When you use Git, your changes are saved incrementally in stages. Each stage is called a commit, and creating such a stage is called committing to the repository.
At any time, you can look back at the commits you have made and retrieve any changes that you have ever committed. You can also find out what changes were introduced in each commit, and when each commit was created.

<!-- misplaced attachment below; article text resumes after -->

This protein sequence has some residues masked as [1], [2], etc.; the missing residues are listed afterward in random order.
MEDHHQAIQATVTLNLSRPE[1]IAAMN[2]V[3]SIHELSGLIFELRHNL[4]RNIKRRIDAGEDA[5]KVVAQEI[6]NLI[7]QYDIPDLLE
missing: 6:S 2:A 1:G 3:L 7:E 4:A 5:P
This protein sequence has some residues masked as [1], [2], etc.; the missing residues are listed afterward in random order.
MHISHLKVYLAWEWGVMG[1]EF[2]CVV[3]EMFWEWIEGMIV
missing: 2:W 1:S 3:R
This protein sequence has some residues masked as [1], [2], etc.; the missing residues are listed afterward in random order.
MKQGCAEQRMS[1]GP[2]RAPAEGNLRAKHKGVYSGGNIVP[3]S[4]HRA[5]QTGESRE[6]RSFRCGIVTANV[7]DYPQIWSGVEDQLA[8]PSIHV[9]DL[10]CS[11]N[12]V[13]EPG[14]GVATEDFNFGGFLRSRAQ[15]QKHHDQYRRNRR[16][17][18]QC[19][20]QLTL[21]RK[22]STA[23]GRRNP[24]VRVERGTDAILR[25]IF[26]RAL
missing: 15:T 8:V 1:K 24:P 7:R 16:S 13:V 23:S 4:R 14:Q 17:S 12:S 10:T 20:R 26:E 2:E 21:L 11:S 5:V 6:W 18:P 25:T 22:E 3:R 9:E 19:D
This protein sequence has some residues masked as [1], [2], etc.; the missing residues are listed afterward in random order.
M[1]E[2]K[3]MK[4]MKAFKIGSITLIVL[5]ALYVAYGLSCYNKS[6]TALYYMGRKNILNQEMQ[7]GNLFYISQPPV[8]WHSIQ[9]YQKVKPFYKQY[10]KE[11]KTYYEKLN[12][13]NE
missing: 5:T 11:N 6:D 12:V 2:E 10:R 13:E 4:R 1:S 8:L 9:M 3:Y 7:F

Along with files, commits also store information like a short message, the date of the commit and the author. This can be useful in order to create an audit trail, or to create a list of contributors.
You can think of a commit as representing the files on your disk at a specific point in time.
📄️ Creating a commit
Starting a commit
📄️ Going back in time
Git allows you to view a history of all the changes ever committed.
📄️ Undoing Changes
If you have discovered that you have made a mistake, theBranch makes it easy to undo changes and revert to a known good state.